BANGKOK -- Thailand has officially awarded the contract to build a high-speed rail line connecting three airports to a consortium led by Charoen Pokphand Group, the country's largest conglomerate, despite CP possessing minimal expertise in trains.
The first section of the 224.5 billion baht ($7.42 billion) project is due to open in 2023.
"We will do our best to complete construction within five years," CP Group CEO Suphachai Chearavanont said during a signing ceremony on Oct. 24.
The 220 km route will link Don Mueang and Suvarnabhumi airports in the Bangkok area with U-Tapao airport farther south along the seaboard. The train will snake through Thailand's Eastern Economic Corridor, an industrial development zone that has attracted the likes of Japan's Toyota Motor.
Many critics say the rail operation will face a daunting task in turning a profit. But CP is not relying solely on train tickets, as the group intends to develop valuable real estate along the tracks.
CP's core segments are in food, retail and telecommunications. Group operations are spread across 22 countries and generate over $60 billion in revenue, with about one-third of the turnover derived domestically.
A shifting business landscape drove CP to take a risk in rail. Charoen Pokphand Foods, the crown jewel of the group, attained rapid growth by using Thailand's cheap labor to process poultry and other meats. But a recent worker shortage has raised labor costs, eroding CP Foods' competitive advantage.
Furthermore, the nation's population growth has slowed to 0.3% a year. Seniors 65 and older will make up over 14% of the population by 2022.
Ridership on the rail line is not expected to be high, based partly on the number of people living in areas along the route.
"It may lose money the longer it stays in operation," a rail industry insider said.
Itochu, the Japanese trading house that holds capital ties with CP, decided early on against joining the project.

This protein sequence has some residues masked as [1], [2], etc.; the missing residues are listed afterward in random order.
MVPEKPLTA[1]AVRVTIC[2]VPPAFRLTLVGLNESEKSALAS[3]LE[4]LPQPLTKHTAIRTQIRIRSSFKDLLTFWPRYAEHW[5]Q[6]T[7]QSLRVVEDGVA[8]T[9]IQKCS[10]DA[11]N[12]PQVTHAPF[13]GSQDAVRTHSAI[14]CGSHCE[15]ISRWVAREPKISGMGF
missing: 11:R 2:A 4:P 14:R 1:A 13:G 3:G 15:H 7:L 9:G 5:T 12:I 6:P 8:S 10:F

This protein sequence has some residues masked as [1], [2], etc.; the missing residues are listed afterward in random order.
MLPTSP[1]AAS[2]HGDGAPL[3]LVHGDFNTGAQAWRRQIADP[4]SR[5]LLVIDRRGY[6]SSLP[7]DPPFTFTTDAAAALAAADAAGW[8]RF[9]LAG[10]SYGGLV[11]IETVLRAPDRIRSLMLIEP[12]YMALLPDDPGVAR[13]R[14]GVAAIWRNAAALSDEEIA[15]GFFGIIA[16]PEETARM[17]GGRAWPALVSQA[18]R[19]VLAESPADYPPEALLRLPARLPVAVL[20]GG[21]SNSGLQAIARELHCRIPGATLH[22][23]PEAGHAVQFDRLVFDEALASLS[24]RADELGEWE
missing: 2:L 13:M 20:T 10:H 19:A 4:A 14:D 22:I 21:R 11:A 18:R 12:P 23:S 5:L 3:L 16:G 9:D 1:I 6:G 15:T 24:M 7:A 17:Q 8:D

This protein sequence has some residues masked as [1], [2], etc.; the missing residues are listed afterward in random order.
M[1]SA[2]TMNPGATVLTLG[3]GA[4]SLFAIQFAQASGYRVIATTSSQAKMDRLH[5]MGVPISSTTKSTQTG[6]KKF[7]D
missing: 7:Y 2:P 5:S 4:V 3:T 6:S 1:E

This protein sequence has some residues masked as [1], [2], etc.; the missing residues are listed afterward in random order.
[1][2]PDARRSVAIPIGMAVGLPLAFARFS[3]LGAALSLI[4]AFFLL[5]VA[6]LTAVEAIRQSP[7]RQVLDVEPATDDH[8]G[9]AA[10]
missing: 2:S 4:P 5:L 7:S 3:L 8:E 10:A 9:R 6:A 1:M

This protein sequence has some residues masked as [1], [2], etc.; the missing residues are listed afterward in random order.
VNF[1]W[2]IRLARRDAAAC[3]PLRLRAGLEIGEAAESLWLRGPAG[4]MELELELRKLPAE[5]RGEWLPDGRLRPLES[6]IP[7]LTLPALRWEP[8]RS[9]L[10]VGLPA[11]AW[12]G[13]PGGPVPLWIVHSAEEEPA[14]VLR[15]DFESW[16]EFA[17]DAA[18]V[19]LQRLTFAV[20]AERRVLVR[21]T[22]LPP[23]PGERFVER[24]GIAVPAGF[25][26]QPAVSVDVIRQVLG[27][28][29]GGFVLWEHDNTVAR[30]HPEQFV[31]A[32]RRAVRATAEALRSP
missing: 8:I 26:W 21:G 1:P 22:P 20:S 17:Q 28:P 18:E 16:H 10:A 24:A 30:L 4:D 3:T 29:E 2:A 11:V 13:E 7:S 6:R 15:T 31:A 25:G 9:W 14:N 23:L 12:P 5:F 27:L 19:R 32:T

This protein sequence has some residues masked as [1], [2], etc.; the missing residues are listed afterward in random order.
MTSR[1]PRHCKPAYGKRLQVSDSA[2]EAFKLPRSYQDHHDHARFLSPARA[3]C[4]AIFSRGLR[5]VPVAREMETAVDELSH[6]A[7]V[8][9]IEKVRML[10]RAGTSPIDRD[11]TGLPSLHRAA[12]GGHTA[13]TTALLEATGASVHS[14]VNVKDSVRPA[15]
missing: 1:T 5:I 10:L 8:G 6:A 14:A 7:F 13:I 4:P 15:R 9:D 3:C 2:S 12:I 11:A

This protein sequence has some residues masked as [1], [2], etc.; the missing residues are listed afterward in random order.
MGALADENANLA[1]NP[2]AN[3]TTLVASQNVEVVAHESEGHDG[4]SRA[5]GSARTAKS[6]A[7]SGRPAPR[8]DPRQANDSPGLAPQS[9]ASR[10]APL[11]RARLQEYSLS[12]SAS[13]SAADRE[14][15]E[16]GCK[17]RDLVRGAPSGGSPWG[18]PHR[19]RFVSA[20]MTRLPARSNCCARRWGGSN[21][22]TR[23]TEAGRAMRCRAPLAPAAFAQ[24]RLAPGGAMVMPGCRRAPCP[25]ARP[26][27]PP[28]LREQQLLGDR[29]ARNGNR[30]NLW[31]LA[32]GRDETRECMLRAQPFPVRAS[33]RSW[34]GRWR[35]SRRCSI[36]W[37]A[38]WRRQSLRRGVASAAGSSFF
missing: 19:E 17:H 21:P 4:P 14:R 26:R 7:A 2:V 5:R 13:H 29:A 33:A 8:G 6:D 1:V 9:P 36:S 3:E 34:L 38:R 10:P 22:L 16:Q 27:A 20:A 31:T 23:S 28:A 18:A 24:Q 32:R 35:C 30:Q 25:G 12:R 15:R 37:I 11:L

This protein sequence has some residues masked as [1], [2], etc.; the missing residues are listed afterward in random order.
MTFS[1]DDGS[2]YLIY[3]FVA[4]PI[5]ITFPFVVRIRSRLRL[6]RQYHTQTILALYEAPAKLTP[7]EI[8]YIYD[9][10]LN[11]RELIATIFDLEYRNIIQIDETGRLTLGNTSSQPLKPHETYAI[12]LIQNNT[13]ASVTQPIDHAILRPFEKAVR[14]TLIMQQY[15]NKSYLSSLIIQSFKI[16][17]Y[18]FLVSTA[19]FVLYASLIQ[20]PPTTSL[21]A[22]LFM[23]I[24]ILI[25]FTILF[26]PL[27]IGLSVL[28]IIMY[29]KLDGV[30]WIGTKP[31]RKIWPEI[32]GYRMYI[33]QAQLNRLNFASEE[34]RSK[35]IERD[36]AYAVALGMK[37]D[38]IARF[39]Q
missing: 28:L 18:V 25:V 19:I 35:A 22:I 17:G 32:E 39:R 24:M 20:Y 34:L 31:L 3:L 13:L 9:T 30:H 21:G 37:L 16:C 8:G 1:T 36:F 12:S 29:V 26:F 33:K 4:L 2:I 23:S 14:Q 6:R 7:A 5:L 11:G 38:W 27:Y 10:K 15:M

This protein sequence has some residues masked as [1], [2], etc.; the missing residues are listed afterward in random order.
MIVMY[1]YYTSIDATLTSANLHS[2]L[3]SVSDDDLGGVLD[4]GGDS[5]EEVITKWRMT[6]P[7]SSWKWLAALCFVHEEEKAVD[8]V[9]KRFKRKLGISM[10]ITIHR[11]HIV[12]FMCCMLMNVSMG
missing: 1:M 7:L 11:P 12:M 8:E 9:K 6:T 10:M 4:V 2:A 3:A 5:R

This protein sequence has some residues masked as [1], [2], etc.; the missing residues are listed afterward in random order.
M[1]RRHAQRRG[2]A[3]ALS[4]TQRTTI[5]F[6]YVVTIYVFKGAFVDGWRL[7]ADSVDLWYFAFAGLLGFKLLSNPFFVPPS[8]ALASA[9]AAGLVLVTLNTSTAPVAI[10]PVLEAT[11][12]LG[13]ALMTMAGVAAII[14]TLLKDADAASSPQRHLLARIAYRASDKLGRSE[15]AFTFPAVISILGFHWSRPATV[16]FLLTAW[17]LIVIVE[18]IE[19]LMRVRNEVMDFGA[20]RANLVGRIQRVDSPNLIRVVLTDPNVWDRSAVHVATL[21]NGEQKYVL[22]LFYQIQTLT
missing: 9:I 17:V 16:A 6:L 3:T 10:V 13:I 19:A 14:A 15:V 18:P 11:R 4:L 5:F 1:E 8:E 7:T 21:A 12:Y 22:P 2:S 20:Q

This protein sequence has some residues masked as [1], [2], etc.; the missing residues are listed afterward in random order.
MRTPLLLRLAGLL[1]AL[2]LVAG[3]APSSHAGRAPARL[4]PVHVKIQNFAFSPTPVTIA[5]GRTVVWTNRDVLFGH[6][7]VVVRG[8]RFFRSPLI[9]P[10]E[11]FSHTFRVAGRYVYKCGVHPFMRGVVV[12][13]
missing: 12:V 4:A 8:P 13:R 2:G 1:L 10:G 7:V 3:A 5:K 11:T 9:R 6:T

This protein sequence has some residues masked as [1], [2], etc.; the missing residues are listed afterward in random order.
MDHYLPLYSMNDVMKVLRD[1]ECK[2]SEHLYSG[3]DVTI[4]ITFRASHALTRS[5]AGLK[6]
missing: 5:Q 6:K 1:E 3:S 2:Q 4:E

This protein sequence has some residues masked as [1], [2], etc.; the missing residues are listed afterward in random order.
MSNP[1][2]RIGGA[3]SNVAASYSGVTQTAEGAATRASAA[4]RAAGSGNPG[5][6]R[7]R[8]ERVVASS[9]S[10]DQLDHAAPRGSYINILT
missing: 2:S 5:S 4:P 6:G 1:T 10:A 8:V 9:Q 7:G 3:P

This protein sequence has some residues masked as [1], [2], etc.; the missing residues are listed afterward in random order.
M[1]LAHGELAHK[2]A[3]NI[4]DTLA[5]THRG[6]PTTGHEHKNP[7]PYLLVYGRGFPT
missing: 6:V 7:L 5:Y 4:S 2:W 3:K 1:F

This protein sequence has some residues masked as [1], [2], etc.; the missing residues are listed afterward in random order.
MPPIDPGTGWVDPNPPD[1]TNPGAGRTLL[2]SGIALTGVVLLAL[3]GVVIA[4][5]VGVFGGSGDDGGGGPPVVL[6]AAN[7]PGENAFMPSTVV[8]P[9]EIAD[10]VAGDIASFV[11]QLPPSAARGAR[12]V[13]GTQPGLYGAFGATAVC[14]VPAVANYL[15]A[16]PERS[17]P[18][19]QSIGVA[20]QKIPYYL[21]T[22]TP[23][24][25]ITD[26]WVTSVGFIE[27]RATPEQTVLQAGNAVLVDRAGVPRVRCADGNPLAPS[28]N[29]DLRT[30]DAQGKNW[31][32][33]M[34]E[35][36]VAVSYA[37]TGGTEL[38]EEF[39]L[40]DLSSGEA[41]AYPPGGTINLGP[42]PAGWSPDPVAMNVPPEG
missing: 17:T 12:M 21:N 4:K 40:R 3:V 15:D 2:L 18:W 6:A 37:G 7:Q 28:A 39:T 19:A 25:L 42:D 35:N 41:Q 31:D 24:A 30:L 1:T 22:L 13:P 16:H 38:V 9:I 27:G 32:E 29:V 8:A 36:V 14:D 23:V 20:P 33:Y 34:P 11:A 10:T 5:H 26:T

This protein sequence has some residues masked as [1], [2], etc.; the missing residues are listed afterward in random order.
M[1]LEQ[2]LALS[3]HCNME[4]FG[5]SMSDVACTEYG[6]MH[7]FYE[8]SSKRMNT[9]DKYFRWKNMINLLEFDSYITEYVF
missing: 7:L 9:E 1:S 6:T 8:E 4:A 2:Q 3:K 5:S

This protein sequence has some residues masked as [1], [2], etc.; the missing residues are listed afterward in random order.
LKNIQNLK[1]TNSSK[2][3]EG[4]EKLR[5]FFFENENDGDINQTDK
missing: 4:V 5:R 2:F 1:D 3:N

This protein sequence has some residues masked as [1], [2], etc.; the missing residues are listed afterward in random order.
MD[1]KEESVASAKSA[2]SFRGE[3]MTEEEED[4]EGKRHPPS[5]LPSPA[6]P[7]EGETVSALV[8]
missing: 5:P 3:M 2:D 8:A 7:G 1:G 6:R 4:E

Yet amid the doubts hanging over the enterprise, the Thai conglomerate thinks it can secure a path to success.
CP's consortium includes state-owned China Railway Construction Corp. Project partner Ferrovie dello Stato Italiane, Italy's government-controlled rail operator, will assist in running the high-speed trains. The specifications of the trains and how many cars will serve the line are to be determined later.
But "CRCC is rich in system management experience, and operations will leverage Italian know-how," Suphachai said.
CP seeks to recoup its investment by developing land along the rail line. The contract contains plans to develop areas around multiple stations. The consortium will pour 140 billion baht into real estate projects surrounding Makkasan Station in central Bangkok. The location will be home to a multipurpose complex incorporating a shopping mall along with hotel and convention space.
The Thai group also is believed to own copious tracts of land along the planned route. Property within an hour's train ride from Bangkok would become prime locations for resorts or commuter housing.
Political factors come into play as well.
"The rail development is Prime Minister Prayuth Chan-ocha's proposal," CP Group's top leader, Senior Chairman Dhanin Chearavanont, told Nikkei in June. "If you look at it from the surface, it may be difficult to generate a profit. But for CP, it is a contribution to Thailand."
Prayuth aims to develop infrastructure that paves the way for industrial innovation, a vision known as Thailand 4.0. The high-speed rail line forms the centerpiece of the economic vision. Prayuth, who came to power in a 2014 military coup before being elected as prime minister this year, wields outsized influence in government.
More than a few high-speed rail projects in Southeast Asia have suffered setbacks and lengthy delays, and CP will not gain expertise on train operations and safety overnight. But the company remains confident it will overcome the obstacles.
"We will definitely achieve success in this project together with our capable partners," Suphachai said.